One of the significant reserves for further increasing the yield of berry crops is to protect them from pests and diseases. Among the latter, viral ones are especially dangerous. Therefore, methods of virus diagnostics and especially electron microscopy are of great importance, which makes it possible to see viral particles, determine their shape, size, localization in tissues, and identify anomalies in affected plant cells. Objective. To conduct a comparative study of healthy and diseased blackcurrant leaves in order to determine the degree of influence of the two viruses on the anatomical structure of organelles and inclusions, which can be used in the diagnosis and identification of viruses affecting plants. Methods. The material was blackcurrant plants with symptoms of reversion and green speckles, which are detected visually when examining the plantings of this crop. The morphology of viral particles, the anatomical structure of organelles, and inclusions were studied using the method of electron microscopy of ultrathin sections. Detected ultrastructural changes in cells can be used as diagnostic signs when identifying viruses. Also, viruses were identified by external signs and biological testing. Results. The study of ultrathin sections of leaf tissue and abnormal petals of the blackcurrant flower with symptoms of reversion revealed a bacillus-visible virus (Blackcurrant reversion virus) from the Rabdoviridae family, which is easy to identify due to its large size and appearance, in which it differs from similar features in ordinary cellular components. Typical locations of virus particles are the cytoplasm, nucleus, and perinuclear zone. The size of viral particles on ultrathin sections was 271±7.19 nm long and 78±2.31 nm in diameter. According to electron microscopic methods of studying artificially infected plants of Chenopodium quinoa, an inoculum of affected blackcurrant leaves, virions of Cucumis virus 1 Smith were observed in cells, which were freely located in the cytoplasm of the cell interspersed with ribosomes. Individual areas of the cytoplasm with a high virus concentration were also found in the affected parenchymal cells. Zones surrounded by a double membrane differ in the size and degree of virus saturation. When studying the pathogen morphology in the native preparations, the viral particles had a spherical shape with smparticles showed that they had an average size of 29.6±0.59 nm. During the study of the ultrastructure of blackcurrant plant cells affected by Cucumis virus 1. Smith, myelin-like bodies were found not only in the cytoplasm of affected cells but also in the extra-plasma space. Analysis of the morphology of chloroplasts of blackcurrant plants affected by green speckles and reversion shows that chloroplasts with outgrowths and cup-shaped formations are present in many cells. Under various viral infections, there is a wide variety of mitochondria’s shapes: they are elongated, cup- or club-like, etc. At the same time, their internal structure changes as well. We found that at the stage of the neurotization of a Nicotiana tabacum leaf infected with Cucumis virus 1. Smith, the peroxisome matrix is intensively filled with crystalline inclusions that have an electron-dense surface or are a system of rods with different confi gurations in the form of rectangles and trapezoids. They completely fill the entire matrix. During the development of viral pathology in the cells of diseased plants, destructive processes also cover the nucleus. As a rule, it takes on a lobed or radially elongated shape. Among the viruses we studied, the Blackcurrant reverse virus causes this trait the most. This may be due to the fact that this virus, accumulated in large quantities, exerts mechanical pressure on the nuclei and thereby accelerates the process of their deformation. A peculiar sign of changes in the nucleus ultrastructure is the content of viral particles. Of the viruses we studied, blackcurrant reversal virus particles were the most common in the nucleus nucleoplasm and perinuclear zone. Conclusions. The intracellular development of viruses and their use of energy systems and components of plant cells for their reproduction lead to significant morphological and structural changes in the latter. In particular, electron microscopic studies of ultrathin tissue sections of diseased blackcurrant plants in comparison with healthy ones revealed the forms of the nucleus, mitochondria, and plastids modified under the infl uence of viral infection, namely Blackcurrant reverse and Cucumber mosaic viruses. Chloroplasts noticeably swelled without the existing content of starch grains, and clumping or the absence of gran thylakoids was observed. Plastids with a highly reduced membrane system were found. The results of studies have shown that the species affiliation of the virus does not cause specific changes in the morphology and structure of mitochondria. Their structural transformations under the influence of the viruses under study were the same: changes in shape and swelling, expansion of crists and a decrease in their number, a decrease in the electron density of their matrix, and so on. It was found that in the nuclei of cells infected with the Blackcurrant reverse virus, chromatin forms small, interconnected granular lumps located in different zones of the matrix. When studying ultrathin sections of Nicotiana tabacum leaf infected with Cucumis virus 1. Smith, rather specific crystal inclusions that fill the entire matrix were detected by the peroxisome. If external anomalies are detected in the form of mosaics, spots that can be caused by many pathogens in the absence of mechanical transmission of the pathogen, it is advisable to use the method of electron microscopy of ultrathin sections.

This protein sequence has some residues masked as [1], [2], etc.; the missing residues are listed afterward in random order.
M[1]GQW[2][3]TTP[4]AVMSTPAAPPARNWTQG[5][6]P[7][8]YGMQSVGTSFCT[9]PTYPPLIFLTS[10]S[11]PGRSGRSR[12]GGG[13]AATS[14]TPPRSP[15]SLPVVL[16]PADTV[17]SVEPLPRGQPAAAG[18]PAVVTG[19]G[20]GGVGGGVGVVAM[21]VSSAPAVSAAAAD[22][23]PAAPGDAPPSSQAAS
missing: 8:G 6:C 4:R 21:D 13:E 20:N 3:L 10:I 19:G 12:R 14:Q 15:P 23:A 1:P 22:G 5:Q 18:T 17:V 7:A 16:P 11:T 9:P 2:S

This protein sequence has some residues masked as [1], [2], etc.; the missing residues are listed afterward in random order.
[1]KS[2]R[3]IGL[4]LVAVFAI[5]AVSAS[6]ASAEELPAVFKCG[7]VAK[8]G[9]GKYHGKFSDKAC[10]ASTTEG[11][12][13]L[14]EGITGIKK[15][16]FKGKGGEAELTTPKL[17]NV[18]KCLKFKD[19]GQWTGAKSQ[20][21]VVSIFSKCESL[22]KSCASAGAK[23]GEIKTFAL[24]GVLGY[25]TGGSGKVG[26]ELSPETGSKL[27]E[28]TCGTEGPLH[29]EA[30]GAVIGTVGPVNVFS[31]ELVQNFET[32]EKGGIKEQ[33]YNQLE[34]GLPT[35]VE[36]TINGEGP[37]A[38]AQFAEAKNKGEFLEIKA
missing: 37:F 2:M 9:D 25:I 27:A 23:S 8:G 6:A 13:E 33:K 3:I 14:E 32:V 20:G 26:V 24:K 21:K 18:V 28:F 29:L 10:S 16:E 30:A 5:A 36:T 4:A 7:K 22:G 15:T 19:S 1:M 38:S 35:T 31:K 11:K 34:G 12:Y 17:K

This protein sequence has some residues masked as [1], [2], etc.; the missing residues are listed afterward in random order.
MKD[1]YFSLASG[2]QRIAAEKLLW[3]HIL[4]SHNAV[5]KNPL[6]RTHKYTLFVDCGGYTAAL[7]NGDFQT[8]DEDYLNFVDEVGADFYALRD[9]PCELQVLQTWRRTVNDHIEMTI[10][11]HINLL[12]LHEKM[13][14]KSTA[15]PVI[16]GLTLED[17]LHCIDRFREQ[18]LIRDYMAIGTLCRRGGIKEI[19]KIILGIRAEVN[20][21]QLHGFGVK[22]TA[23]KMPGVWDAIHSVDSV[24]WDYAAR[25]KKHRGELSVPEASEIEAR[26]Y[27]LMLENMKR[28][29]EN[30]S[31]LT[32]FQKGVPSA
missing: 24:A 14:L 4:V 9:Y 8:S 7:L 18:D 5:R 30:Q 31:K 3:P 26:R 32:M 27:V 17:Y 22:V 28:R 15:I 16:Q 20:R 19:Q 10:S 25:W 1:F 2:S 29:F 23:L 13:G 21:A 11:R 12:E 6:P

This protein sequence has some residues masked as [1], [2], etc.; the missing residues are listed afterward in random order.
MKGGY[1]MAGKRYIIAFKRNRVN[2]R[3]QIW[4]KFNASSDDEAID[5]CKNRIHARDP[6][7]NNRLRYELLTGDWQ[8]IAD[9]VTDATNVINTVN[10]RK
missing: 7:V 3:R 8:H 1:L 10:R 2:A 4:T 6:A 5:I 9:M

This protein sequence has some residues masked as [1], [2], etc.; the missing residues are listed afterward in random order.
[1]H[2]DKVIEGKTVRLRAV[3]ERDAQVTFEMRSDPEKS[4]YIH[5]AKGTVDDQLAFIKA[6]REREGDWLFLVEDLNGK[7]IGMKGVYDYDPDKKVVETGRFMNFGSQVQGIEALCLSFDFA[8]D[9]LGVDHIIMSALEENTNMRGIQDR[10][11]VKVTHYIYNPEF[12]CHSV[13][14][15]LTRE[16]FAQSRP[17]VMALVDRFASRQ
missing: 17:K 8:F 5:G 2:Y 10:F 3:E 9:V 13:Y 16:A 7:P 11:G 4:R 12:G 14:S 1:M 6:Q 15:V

Keywords: blackcurrant, cell, viral diseases, chloroplasts, mitochondria, nucleus, peroxisomes, ultrastructure, electron microscopy.